Charged Up: Jerry Rosenstein at Pioneer Magnetics’ facility in Santa Monica. The city has been home to the company for 57 years.

Charged Up: Jerry Rosenstein at Pioneer Magnetics’ facility in Santa Monica. The city has been home to the company for 57 years. Photo by Ringo Chiu.

Power supply manufacturer Pioneer Magnetics Inc. has operated in Santa Monica since 1960, but as tech and entertainment startups move into the area driving up rent and eating up parking, the company fears it might be pushed out.

“The key question for me is: How do we keep our business in Santa Monica?” said Jerry Rosenstein, 72, chief operations officer. “We’ve been longtime tenants in Santa Monica, 57 years to be exact, and we’d like to stay.”

But the company, founded by his father, sits amid a neighborhood transformed in recent years as manufacturing companies have fled while new neighbors, both startups and industry giants Yahoo Inc., Revolution Studios, Lionsgate Entertainment Corp., and HBO, have moved in.


Santa Monica is no stranger to parking issues, and businesses including Pioneer Magnetics Inc. are no exception to the problem.

“We have only five parking spaces for a staff of up to 100,” said Jerry Rosenstein, chief operations officer, said. “There is tons of residential street parking around our business that’s available during the day but we can’t use them.”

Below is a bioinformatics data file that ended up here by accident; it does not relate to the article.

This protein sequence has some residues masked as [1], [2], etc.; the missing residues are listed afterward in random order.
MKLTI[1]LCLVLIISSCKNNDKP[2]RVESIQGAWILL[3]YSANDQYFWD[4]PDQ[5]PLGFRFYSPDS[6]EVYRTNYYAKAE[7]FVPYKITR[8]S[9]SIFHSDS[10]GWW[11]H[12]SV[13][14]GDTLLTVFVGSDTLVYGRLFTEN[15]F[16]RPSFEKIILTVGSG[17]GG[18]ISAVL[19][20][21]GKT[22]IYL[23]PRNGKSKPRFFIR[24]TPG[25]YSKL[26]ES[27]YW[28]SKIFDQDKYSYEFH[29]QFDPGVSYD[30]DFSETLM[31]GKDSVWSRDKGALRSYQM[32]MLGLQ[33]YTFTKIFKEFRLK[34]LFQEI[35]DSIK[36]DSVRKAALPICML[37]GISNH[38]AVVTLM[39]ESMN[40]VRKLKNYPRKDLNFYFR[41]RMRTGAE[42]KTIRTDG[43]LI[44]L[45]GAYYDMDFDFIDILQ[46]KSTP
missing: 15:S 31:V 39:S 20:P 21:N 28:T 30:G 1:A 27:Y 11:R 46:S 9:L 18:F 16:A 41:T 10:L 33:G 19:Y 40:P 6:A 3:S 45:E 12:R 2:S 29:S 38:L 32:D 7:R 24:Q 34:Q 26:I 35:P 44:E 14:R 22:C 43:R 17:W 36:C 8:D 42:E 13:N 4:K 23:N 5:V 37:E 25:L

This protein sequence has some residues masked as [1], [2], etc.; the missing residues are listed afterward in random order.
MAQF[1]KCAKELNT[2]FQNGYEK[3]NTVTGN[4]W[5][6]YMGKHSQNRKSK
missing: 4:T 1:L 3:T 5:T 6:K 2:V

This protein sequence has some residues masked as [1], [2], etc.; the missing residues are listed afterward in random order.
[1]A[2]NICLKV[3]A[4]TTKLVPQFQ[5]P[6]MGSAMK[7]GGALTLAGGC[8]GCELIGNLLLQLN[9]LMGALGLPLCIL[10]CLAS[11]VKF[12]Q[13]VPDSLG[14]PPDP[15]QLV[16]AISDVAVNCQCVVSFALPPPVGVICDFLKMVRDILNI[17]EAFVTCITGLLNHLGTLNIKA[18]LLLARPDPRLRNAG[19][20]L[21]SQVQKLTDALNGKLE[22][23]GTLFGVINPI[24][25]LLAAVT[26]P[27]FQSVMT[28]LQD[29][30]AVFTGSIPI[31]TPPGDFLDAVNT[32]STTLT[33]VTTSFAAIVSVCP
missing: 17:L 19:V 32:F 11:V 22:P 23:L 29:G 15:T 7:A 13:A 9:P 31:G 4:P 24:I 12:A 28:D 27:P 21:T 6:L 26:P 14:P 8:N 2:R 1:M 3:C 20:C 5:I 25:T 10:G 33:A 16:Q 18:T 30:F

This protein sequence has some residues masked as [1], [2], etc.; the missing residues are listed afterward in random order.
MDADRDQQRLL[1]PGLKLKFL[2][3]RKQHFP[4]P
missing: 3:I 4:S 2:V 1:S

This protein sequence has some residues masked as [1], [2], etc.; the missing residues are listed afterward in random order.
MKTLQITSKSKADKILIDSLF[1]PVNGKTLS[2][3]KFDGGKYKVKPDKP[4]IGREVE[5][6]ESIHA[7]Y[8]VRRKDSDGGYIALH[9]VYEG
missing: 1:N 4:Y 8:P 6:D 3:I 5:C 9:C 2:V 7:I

The Bergamot mixed-use creative district where the company is located is mostly surrounded by residential streets where permits are required to park.

“There’s been a successful resident advocacy movement that’s helped with residential parking permits over time, and yes, it has impacted businesses like Pioneer that are located close to residential streets,” said Constance Farrell, public information coordinator for the city.

Farrell noted that “when Pioneer bought its buildings, it did so without purchasing parking, and we can’t change that.”

That’s the case across much of the city.

To try to alleviate some of the issues, the city implemented a bike-sharing system in November 2014 called Breeze Bike Share, Los Angeles County’s first such program.

But that mostly benefits tourists and Santa Monica residents who work in the city.

Rosenstein said some of his employees commute from as far as Palmdale, Valencia, and Alhambra. Even with the Expo Line light-rail extension into downtown Santa Monica, which began service in May, the majority of his employees don’t benefit because they don’t live close to rail stations.

Older manufacturing firms aren’t the only ones affected.

Papermate Co.’s manufacturing facility, just west of the Pioneer location, was purchased by New York real estate firm Clarion Partners last year and is being redeveloped into a 220,000-square-foot creative office project called the Pen Factory.

Clarion addressed the lack of parking in the area by building an underground garage that can house around 100 spots, said Rick Buckley, a principal at L.A. Realty Partners and leasing agent for the site. The property, which is scheduled to open later this year, is to have 700 parking places. – Shwanika Narayan